That’s what all of us are taught and hopefully all of us are doing. I don’t care if you are doing physical therapy, what we call adjunctive therapy, joint mobilizations, arthro, arthrokinematic movements. Heat stem laser. This, I don’t care what you’re doing, okay, but if you are doing a high velocity, low amplitude thrust, a chiropractic spinal adjustment, and if I had time, I would go through again, which I’ve done in the past.
The mechanism of the chiropractic adjustment, it’s fascinating. It’s all in the evidence, all in the literature has to do with the brain and central sensitization, which I’m not gonna get into right now. But if this is what you’re doing, you’ve gotta be careful. You’ve gotta be careful and make sure you do it right.
And by the way, I didn’t put a reference. And from here forward, we’re gonna start to see a lot of references. I didn’t reference the fact that the wrong vector can be dangerous to the human spine. The wrong vector of thrust is critical. . Remember, in school we did physiology. You go inferior to superior, inferior, left to right?
All those things are important. All those things you’ve learned are critical. So here’s what most of, most, everyone relies on. Palpation motion or static palpation, and that’s an. . Why? Let’s read right from the evidence in the literature. Palpatory studies re palpatory tests studied regardless of the studied condition, demonstrated low reliability, and were invalid or unreliable.
By the way, you’re gonna see me turning this way. I’m working on multiple screens. I’m reading off the other side cuz that’s in my mouses and should not be used to arrive at a diagnosis, treatment plan, or assess prog progress. Motion palpation is poor. It’s failed for inter and inter rate reliability.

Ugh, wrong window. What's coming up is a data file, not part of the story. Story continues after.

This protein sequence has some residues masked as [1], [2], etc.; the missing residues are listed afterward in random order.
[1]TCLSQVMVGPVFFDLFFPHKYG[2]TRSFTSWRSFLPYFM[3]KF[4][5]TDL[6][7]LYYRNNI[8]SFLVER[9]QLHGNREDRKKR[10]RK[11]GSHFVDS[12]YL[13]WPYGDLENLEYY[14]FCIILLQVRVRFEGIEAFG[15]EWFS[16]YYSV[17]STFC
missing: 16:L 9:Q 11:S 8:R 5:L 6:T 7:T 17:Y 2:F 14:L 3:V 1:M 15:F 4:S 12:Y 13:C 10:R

It’s not my opinion. It’s right from the evidence in the literature and there’s a lot more studies than this. There is a lot. So if you’re looking at, so here’s the next one. I look at range of motion. You know what folks? Range of motion is a problem. You wanna know why range of motion is a problem because you’re looking for hypomobility.
Hypomobility is not the problem. Hypermobility is the problem. Hypomobility is usually muscle spasticity unless you have osseous fusion or an osseous locking mechanism based upon an anomaly, which happens rarely. The majority of the, your motion palpation showing decreased range of motion. Number one is muscle spasticity.
Number two, it’s global. You’re looking at C1 through T1 in the cervical spine. I’ve got a cervical up here. You’re looking at the whole motion and it could say 45 degrees, normal inflection. What if. What if you have fusion at C 56 and it still shows normal inflection 45 degrees? That means the other segments have moved too much.
To compensate for the one moving too little, showing normal, but yet you’re calling that a normal study. And how could you have normal, when one segment is fused, one motor unit, two bones is fused, how could you have that? You can’t. It’s not possible. The issue is too much movement, that’s the problem. And not globally segmentally, because that means the connective tissue is.
The ligaments have torn. You have connective tissue pathology, and when you have a ligament that tears according to Hauser, which I don’t have up on the screen today, according to Hauser Al one’s tissue tears, it wound repairs, it doesn’t heal the wound repairs with a different grade of. . So studies have shown that once tissues have damaged, they remain.